Article Text

Download PDFPDF

An unusual strategy for fixation in a patient with bilateral advanced age related macular disease
  1. M D Crossland,
  2. S A Kabanarou,
  3. G S Rubin
  1. Institute of Ophthalmology, University College London and Moorfields Eye Hospital NHS Trust, London, UK
  1. Correspondence to: Dr M D Crossland Institute of Ophthalmology, 11–43 Bath Street, London EC1V 9EL, UK;

Statistics from

Request Permissions

If you wish to reuse any or all of this article please use the link below which will take you to the Copyright Clearance Center’s RightsLink service. You will be able to get a quick price and instant permission to reuse the content in many different ways.

Patients with central scotomas must use peripheral retina in place of the damaged fovea. Many patients exhibit a “preferred” retinal locus (PRL) for fixation.1–4 Previous studies have only described monocular fixation behaviour. This case report describes a patient who successfully uses a novel strategy of observing with two non-corresponding PRLs in different eyes for different tasks.

Case report

A 78 year man attended the clinic with a 7 year history of exudative age related macular disease (AMD) in the right eye and an 18 month history of exudative AMD in the left eye. The patient reported using his right eye for distance vision and his left eye for reading. He covered the contralateral eye for both tasks. He has no history of amblyopia. As a young man, the patient used his right eye for rifle shooting. He is right handed.

On fundus examination, both eyes show disciform scars at the macula, with a larger lesion in the right eye. Best corrected visual acuity was 0.92 logMAR (6/48) in the right eye and 0.60 logMAR (6/24) in the left. Contrast sensitivity, measured using a Pelli-Robson chart, was 1.05 log units in each eye. With optical correction (using hyperocular lenses) reading speed was 85 words/minute, using the left eye. “Fluent” reading can be defined as being faster than 80 words/minute.5

Fixation behaviour was measured for each eye using a scanning laser ophthalmoscope (SLO). The patient was asked to observe a cross-shaped target of height 2.5° for a period of 10 seconds. Fixation stability was assessed during this task by calculation of the bivariate contour ellipse area (BCEA).6 The BCEA is a measure of the area of an ellipse which encompasses a given proportion of fixation points (in this case, 68%). Smaller BCEA values correspond to more precise fixation. BCEA values were 14 900 minutes of arc2 for the right eye and 5360 minutes of arc2 for the left. BCEA values for normally sighted observers are typically around 450 minutes of arc2.7

The size of the dense scotoma was measured using SLO microperimetry, with stimuli being Goldmann III size targets of 200 cd/m2 presented for 200 ms.8 Digitised SLO images were recorded (figs 1 and 2).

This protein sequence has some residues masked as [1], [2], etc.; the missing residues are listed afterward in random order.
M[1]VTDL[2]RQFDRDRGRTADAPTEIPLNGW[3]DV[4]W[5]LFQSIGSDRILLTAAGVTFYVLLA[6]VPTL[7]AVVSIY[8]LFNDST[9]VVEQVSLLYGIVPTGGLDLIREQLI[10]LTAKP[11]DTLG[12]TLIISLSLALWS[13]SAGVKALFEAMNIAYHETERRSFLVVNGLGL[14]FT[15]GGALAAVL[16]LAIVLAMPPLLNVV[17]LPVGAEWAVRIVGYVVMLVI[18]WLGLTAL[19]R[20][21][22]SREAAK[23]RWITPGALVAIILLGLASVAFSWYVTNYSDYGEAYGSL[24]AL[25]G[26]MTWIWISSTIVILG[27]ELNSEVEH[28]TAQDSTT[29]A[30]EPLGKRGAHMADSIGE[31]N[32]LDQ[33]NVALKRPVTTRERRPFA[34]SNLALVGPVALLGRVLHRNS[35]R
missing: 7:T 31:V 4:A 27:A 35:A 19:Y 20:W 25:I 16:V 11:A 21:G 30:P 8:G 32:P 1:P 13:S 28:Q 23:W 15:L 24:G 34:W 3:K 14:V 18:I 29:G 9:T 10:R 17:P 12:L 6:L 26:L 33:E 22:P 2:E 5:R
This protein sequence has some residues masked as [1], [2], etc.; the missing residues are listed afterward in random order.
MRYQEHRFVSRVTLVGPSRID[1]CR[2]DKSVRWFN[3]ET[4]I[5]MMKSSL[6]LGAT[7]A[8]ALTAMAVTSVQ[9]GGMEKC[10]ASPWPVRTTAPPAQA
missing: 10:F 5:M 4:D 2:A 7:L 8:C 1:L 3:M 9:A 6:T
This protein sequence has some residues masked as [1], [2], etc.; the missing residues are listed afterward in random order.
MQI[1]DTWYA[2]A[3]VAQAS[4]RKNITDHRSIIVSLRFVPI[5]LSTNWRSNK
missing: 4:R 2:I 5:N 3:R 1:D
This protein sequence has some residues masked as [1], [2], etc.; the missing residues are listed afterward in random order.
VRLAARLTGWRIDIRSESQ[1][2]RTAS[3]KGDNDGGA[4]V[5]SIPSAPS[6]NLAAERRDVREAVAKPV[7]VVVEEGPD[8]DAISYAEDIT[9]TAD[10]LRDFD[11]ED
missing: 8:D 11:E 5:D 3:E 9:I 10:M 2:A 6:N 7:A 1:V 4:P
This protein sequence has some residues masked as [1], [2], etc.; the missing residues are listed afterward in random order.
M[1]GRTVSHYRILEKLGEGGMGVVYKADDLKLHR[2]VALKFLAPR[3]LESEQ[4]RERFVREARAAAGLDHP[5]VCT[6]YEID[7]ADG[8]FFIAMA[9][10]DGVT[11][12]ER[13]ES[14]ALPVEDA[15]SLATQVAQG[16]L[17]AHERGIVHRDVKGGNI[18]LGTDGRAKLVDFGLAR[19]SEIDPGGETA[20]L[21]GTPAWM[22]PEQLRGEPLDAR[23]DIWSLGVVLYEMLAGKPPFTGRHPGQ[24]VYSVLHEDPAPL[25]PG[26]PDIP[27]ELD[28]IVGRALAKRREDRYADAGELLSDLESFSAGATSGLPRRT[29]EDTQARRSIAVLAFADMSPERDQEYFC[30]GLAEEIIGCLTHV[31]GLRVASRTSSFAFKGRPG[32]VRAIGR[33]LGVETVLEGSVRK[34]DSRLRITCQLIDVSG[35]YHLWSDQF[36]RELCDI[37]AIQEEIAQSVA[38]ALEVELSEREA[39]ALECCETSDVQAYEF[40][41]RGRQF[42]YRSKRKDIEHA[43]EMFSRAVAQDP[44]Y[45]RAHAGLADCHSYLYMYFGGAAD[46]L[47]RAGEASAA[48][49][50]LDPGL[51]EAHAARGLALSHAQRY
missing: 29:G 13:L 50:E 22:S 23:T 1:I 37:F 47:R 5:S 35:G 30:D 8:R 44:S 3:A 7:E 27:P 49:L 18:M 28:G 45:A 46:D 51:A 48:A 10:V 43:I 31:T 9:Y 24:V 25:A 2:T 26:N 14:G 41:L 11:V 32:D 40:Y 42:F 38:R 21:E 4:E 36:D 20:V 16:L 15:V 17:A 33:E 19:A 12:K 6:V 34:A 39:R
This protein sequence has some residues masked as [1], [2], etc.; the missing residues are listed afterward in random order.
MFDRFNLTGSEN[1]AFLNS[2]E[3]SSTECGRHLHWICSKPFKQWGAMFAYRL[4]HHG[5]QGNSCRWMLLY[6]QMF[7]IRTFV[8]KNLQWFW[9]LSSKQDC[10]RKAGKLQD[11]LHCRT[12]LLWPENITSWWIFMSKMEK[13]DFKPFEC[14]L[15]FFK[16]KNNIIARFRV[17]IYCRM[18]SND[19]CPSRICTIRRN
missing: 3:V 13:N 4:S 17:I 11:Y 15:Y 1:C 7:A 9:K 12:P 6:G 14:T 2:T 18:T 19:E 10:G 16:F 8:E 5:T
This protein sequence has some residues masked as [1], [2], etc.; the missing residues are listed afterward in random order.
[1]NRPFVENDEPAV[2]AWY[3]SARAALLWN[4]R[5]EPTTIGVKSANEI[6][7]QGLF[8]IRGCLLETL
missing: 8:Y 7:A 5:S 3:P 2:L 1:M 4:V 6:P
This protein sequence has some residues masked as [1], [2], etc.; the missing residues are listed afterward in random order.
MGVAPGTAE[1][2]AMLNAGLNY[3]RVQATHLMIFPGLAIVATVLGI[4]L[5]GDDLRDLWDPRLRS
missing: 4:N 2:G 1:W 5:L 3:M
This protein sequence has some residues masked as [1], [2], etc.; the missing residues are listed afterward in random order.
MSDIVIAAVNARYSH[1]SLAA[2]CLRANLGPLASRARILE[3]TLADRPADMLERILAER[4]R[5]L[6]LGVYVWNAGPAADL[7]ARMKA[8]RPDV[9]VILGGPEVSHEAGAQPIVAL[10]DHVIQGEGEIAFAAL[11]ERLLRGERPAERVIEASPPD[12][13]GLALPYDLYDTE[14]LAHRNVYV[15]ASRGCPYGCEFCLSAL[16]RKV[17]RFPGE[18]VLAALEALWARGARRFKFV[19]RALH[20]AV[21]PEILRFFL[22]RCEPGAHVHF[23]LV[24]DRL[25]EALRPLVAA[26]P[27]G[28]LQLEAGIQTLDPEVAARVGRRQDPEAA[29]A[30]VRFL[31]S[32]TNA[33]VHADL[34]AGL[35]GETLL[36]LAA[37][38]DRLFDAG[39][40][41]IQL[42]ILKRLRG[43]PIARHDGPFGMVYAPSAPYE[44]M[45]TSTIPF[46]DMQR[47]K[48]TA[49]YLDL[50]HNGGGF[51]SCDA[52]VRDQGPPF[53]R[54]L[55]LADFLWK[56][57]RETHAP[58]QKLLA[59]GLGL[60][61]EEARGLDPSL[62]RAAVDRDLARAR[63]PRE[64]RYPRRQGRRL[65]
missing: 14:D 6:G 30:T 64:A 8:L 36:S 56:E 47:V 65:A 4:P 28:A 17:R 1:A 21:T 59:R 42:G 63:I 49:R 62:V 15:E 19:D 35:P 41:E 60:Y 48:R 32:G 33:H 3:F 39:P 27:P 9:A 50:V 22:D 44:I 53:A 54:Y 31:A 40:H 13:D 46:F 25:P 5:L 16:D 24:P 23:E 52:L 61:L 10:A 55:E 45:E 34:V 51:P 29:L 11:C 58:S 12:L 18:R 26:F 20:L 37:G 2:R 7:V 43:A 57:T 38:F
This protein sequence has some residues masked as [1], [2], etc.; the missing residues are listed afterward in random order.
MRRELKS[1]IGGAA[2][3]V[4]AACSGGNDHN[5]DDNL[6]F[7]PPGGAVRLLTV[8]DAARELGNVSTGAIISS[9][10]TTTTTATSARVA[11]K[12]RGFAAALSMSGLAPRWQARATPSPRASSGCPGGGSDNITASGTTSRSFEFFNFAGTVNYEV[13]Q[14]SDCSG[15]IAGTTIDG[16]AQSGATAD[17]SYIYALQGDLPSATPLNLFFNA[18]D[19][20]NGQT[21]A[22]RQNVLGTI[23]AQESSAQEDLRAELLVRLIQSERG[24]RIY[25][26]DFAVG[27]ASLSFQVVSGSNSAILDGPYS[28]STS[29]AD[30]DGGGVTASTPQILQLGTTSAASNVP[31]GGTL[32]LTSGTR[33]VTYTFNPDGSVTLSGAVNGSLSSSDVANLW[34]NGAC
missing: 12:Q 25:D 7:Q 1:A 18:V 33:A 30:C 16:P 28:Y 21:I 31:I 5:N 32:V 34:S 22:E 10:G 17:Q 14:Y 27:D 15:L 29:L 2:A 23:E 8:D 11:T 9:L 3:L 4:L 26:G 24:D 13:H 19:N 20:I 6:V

Figure 1

 Scanning laser ophthalmoscope image of the right eye. White cross shows fixation centre, white line shows perimeter of dense scotoma.

Figure 2

 Scanning laser ophthalmoscope image of the left eye. White cross shows fixation centre, white line shows perimeter of dense scotoma.


The left eye had better distance visual acuity, a smaller dense scotoma and a less peripheral, more stable PRL than the right eye. It is unsurprising that this patient uses this eye for reading. Unexpectedly, he found his right eye (which has poorer distance visual acuity) to be of more use for navigation and other distance tasks. Such visual behaviour can not be explained on the basis of the retinal lesions. It is assumed that the previous dominance of this patient’s right eye must play a part in determining which eye is preferred for distance vision. Examination of the SLO images shows a large area of healthy retina adjacent to the PRL in the right eye whereas in the left eye the PRL is constrained by the optic disc and the macular lesion.

Although the PRLs are in the same quadrant of retina in each eye, the PRL in the right eye is further away from the previously normal fovea than that in the left. The fact that the patient covers his better seeing left eye while looking to the distance reinforces the fact that these loci are not in corresponding retinal locations. On detailed questioning, the patient cited the greatest difficulty with his vision being for wiring a plug or setting a combination lock on a suitcase: tasks requiring good binocular function.

This patient’s behaviour suggests that for distance vision, a large “window” of functioning retina is of more use than a smaller region of retina with better visual acuity. It also indicates that it is possible to use different, non-corresponding preferred retinal loci in each eye for different tasks. It is not straightforward to predict which retinal location, or even which eye, patients will use from clinical features alone.

This patient has selected different PRLs for near and distance vision to partially ameliorate the symptoms of his macular disease. Although unable to perform detailed binocular tasks, he is able to navigate successfully, to read correspondence, and to remain independent.


The authors thank Jenni Turner for referring the patient to us and the patient for his enthusiastic cooperation in the writing of this case report. MDC is supported by Guide Dogs for the Blind Association ophthalmic research grant 2000–29a. SAK is supported by a Colin Kunkler Memorial Fellowship.